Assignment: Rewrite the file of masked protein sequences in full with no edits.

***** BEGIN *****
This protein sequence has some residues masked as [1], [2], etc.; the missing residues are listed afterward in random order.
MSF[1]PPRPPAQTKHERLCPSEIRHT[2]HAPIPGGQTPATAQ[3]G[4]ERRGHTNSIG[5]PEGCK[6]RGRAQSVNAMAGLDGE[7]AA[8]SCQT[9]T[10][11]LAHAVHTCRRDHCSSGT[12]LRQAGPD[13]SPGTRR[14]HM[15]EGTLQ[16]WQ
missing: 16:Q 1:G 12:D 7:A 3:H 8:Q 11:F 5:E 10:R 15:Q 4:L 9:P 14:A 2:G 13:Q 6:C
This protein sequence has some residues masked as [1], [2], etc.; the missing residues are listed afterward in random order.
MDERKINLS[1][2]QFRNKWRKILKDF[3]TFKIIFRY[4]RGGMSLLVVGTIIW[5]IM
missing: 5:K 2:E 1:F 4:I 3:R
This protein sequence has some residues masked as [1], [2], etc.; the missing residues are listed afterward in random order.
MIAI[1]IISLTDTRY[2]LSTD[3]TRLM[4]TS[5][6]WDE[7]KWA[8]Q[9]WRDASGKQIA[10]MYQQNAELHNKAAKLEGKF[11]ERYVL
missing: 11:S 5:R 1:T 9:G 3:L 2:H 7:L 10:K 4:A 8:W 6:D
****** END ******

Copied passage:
This protein sequence has some residues masked as [1], [2], etc.; the missing residues are listed afterward in random order.
MSF[1]PPRPPAQTKHERLCPSEIRHT[2]HAPIPGGQTPATAQ[3]G[4]ERRGHTNSIG[5]PEGCK[6]RGRAQSVNAMAGLDGE[7]AA[8]SCQT[9]T[10][11]LAHAVHTCRRDHCSSGT[12]LRQAGPD[13]SPGTRR[14]HM[15]EGTLQ[16]WQ
missing: 16:Q 1:G 12:D 7:A 3:H 8:Q 11:F 5:E 10:R 15:Q 4:L 9:P 14:A 2:G 13:Q 6:C
This protein sequence has some residues masked as [1], [2], etc.; the missing residues are listed afterward in random order.
MDERKINLS[1][2]QFRNKWRKILKDF[3]TFKIIFRY[4]RGGMSLLVVGTIIW[5]IM
missing: 5:K 2:E 1:F 4:I 3:R
This protein sequence has some residues masked as [1], [2], etc.; the missing residues are listed afterward in random order.
MIAI[1]IISLTDTRY[2]LSTD[3]TRLM[4]TS[5][6]WDE[7]KWA[8]Q[9]WRDASGKQIA[10]MYQQNAELHNKAAKLEGKF[11]ERYVL
missing: 11:S 5:R 1:T 9:G 3:L 2:H 7:L 10:K 4:A 8:W 6:D